Q&A with Professors Flores and Rangel

While working on this year’s UEP newsletters, our UEP student ambassadors had an opportunity to pose questions to our two newest faculty members about their research and teaching. Meet Assistant Professor of Education Andrea Flores and Assistant Professor of Education David Rangel!



Andrea Flores

SAs: “How does your work inform the efforts to reshape public education?”


AF: “Broadly, ethnographic educational research is a window into how the reshaping of public education affects the lives of students, teachers, and families. My research–focused on Latino youth who participate in a nonprofit college access program and their transitions out of high school  in Nashville, Tennessee–demonstrates how youth experience this process, their motivation to persist in school, and the challenges they face in both their low-performing schools and in this successful intervention. Thus, my research informs policy and school reform by documenting the everyday experience of the public educational system, its failings, and its opportunities to aid students. Theoretically, I examine how third sector outsourcing of school-based services creates a tiered and privatized system of college access. Additionally, my work explores the roadblocks facing undocumented students’ college access, e.g  the inability to apply for federal and state-based financial aid and these students’ exclusion from certain public higher educational institutions.”

SAs: “What is the biggest takeaway you want students to have from your courses?”

AF: “Of course, each class I teach has different thematic and content-based takeaways. Universally, I hope students leave my classes with an appreciation for qualitative and ethnographic research’s contribution to our understanding of the individual lives affected by policy and its intended and unintended consequences.”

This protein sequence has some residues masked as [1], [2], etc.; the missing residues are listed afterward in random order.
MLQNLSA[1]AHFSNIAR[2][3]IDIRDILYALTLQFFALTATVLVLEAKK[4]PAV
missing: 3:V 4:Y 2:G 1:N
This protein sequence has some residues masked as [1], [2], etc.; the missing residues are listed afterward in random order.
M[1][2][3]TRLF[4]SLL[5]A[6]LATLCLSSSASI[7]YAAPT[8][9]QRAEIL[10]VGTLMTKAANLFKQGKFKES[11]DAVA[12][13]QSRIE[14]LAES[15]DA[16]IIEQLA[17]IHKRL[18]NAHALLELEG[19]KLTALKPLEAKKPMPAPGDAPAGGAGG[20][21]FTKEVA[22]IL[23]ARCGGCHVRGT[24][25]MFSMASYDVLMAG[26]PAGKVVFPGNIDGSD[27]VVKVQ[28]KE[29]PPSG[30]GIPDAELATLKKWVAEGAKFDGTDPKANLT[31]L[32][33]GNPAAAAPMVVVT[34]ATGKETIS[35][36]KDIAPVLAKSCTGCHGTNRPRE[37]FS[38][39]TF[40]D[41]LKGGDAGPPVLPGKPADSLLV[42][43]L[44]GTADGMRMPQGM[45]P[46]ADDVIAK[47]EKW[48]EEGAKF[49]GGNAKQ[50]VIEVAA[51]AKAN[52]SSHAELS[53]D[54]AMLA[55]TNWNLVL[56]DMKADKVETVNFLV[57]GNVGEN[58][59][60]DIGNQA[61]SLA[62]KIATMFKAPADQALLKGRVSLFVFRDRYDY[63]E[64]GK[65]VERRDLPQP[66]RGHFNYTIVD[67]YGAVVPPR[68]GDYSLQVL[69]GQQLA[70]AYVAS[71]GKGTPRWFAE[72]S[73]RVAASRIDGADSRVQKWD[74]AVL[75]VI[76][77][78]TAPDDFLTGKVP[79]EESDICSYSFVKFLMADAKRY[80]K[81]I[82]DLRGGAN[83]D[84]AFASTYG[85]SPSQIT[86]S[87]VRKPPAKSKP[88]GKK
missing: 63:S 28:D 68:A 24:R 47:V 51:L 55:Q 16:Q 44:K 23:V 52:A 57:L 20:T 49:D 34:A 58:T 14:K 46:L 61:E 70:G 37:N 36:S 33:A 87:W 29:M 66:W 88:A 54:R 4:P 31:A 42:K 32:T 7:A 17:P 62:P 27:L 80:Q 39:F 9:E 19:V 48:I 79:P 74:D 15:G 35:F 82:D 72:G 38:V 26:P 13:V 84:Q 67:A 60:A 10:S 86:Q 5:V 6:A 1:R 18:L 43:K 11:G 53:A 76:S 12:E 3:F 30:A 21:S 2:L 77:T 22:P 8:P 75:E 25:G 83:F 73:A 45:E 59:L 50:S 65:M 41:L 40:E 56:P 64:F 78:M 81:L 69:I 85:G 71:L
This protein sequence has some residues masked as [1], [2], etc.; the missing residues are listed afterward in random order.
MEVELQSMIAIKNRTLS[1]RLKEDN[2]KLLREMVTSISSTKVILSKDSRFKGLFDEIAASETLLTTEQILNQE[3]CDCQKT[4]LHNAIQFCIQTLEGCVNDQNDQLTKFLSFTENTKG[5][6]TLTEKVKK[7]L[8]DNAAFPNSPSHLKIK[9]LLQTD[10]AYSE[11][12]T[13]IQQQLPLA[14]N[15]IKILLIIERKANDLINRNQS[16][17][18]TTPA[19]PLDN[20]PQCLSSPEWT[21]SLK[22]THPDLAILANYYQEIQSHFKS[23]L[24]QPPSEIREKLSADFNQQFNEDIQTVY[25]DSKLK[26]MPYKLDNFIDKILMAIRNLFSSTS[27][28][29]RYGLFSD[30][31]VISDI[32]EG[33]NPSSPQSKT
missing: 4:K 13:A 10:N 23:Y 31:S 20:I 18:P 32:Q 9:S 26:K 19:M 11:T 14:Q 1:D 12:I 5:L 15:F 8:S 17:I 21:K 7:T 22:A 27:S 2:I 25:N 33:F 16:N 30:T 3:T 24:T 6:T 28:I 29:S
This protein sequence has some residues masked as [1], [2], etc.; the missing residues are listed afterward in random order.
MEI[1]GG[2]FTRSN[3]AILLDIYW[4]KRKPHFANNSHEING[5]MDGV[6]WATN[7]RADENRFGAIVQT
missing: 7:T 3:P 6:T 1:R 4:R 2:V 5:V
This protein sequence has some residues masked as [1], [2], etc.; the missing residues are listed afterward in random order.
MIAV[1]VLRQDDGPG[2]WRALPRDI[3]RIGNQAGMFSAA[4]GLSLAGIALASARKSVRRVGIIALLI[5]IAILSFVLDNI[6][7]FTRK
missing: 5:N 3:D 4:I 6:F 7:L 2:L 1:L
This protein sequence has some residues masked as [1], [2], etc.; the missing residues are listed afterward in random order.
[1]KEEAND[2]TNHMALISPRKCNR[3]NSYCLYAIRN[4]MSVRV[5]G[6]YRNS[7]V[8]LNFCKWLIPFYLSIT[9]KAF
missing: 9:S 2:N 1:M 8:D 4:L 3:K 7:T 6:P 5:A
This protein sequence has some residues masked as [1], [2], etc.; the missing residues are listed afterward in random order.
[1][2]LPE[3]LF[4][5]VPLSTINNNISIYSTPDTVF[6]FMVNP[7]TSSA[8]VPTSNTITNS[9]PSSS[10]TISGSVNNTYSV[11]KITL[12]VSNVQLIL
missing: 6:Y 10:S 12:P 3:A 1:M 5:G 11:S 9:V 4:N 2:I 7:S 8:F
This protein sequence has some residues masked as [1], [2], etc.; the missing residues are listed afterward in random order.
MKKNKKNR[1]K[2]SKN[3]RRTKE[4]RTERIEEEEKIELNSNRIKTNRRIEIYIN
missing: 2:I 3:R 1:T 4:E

David Rangel

SAs: “How can a social inequality lens be applied and make positive changes in education policy?”


DR: “Understanding social processes that contribute to educational inequality is at the heart of a sociological lens applied to education. Social inequities are the result of processes that are often taken for granted or are largely unexamined because they are features of social structures or institutions. A sociological lens attends specifically to the interplay between institutions and individuals, or in the case of education, the impact of schools and schooling processes on students. For education policy to make positive impacts, it is necessary to understand first, sources of inequality, and second, possible points of intervention. Thus, a sociological lens helps us identify structural determinants of educational inequality and also provides insights into how and where educational policy can best intervene on these processes.”

SAs: “What do you hope for students to gain from your course, as they go into the field of education and policy?”

DR: “My course is designed with a few objectives in mind. First, I want students to be able to identify and articulate issues in education that sociologist study, and what sociology contributes to our understanding of these issues. Second, I want students to think critically about educational processes and structures, how these processes and structures deferentially impact students’ experiences and outcomes, and the broader societal implications of these differential impacts. Finally, students will write a brief policy report on an educational topic of their choosing that blends theoretical and practical insights from class toward some policy end. In mastering these objectives, I hope students will walk away from my class with a better understanding of how schools as institutions work and potential ways to ameliorate disadvantage.”